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Lower denomination gold coins divide opinion

Business
In the 2022 mid- term monetary policy statement unveiled Thursday, RBZ governor John Mangudya said smaller denomination gold coins would be introduced in November as part of a strategy to mop up excess liquidity and tame an inflation rage.

BY KUDZAI KUWAZA THE Reserve Bank of Zimbabwe (RBZ)’s plan to introduce smaller denomination gold coins has elicited mixed responses from business.

In the 2022 mid- term monetary policy statement unveiled Thursday, RBZ governor John Mangudya said smaller denomination gold coins would be introduced in November as part of a strategy to mop up excess liquidity and tame an inflation rage.

Gold coins were introduced late last month, kicking off at an initial price of US$1 823, 80 per coin.

But there was a backlash from consumers who complained that at such high prices, the coins were another scheme for the elite.

“Following the successful launch of the gold coins on 25 July 2022 and in response to public demand, the bank shall introduce and release into the market gold coins in smaller units of a tenth ounce, quarter ounce and half ounce for sale with effect from mid-November 2022,” Mangudya said.

In an interview with standardbusiness, Zimbabwe Nation Chamber of Commerce president Mike Kamungeremu said this was a welcome development.

“Others have complained that this batch of coins in the market is for the elite and out of reach,” Kamungeremu said.

“The introduction of the smaller denominations is a welcome development.

“The smaller denominations of gold coins will cater for several layers of society.”

The ZNCC president said there was likely to be a huge uptake of the gold coins when they are introduced in November, similar to the current one in which 1 500 pieces were sold in the first week.

The RBZ had released 2 000 gold coins.

A chief economist at the Labour and Economic Development Research Institute of Zimbabwe Prosper Chitambara said although the introduction of smaller gold coins would ensure wider inclusivity of owners of the mineral unit, it would do very little in ensuring market stability.

“The move is aimed at addressing equity issues to ensure that gold coins are accessible to the generality of the country’s citizens,” said Chitambara.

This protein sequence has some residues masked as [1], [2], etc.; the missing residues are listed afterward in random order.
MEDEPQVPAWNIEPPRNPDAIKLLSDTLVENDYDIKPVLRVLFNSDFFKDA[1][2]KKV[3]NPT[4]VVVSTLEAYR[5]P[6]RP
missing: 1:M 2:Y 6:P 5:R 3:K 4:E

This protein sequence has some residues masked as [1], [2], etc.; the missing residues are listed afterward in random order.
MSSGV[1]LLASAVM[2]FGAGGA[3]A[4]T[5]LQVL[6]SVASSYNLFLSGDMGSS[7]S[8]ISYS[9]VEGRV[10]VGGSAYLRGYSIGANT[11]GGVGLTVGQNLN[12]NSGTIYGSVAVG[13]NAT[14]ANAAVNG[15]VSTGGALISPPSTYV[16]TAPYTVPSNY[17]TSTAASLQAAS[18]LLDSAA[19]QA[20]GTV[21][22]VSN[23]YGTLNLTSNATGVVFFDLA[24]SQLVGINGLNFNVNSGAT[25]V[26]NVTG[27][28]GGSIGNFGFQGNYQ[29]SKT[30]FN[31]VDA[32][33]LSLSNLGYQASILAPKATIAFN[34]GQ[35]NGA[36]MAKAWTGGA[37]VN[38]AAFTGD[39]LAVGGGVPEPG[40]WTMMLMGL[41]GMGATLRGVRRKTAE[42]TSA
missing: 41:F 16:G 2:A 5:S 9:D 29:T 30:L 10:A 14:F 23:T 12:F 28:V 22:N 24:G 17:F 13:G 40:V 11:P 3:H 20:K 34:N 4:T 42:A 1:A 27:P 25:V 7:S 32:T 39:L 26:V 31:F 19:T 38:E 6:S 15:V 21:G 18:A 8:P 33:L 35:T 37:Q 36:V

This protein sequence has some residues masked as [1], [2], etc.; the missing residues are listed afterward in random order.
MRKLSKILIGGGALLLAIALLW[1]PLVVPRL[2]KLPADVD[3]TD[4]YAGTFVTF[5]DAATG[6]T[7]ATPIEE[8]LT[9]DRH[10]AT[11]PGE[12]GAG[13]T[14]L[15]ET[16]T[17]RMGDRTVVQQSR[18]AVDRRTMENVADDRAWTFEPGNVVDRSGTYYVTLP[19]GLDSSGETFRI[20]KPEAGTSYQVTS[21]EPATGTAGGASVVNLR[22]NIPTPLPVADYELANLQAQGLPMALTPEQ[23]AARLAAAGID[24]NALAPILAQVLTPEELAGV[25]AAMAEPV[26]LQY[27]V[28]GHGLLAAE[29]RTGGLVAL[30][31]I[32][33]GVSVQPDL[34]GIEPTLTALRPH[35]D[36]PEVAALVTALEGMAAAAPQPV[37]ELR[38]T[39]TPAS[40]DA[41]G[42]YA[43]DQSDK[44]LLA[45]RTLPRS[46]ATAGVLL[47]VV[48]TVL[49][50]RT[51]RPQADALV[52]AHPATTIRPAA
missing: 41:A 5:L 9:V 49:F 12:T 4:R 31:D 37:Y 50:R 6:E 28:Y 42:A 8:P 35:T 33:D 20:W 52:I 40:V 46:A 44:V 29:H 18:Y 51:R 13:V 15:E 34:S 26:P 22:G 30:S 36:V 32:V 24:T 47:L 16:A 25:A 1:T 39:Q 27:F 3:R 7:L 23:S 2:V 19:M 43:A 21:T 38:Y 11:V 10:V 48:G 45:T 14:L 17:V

“But in terms of the impact on stability, it will have some positive impact but I do not think it will be very significant.”

Chitambara said the issuance of gold coins will not do much in terms of tackling high inflation and exchange rate volatilities as the major drivers of inflation were government’s payments to contractors for infrastructure projects and agricultural sector interventions.

These, he said, were the largest contributors of excess liquidity in the market.

CEO Africa Roundtable chairman Oswell Binha said the introduction of gold coins was a “denial mechanism” of the current economic instability.

Binha said generating trust and confidence in the market was the solution that the country required.

“If we want stability, we need to build trust from the transacting public and the business sector,” he said.

“This trust is earned and not bought. There is also a need for confidence in public institutions and that is also earned and not bought.

“The decisions made on surrender requirements for exporters, bond notes, RTGS and gold coins are denial mechanisms around the actual impact of the macro-economic environment.

Binha also warned that political interference in fiscal and monetary institutions will continue to have an adverse impact on economic recovery efforts.

“Trust and confidence are the major drivers of economic recovery. If we do not address this it will have a bad effect on the economy,” he added.

“If political decisions continue to interfere with the running of the economy then we are in a fix,” Binha cautioned.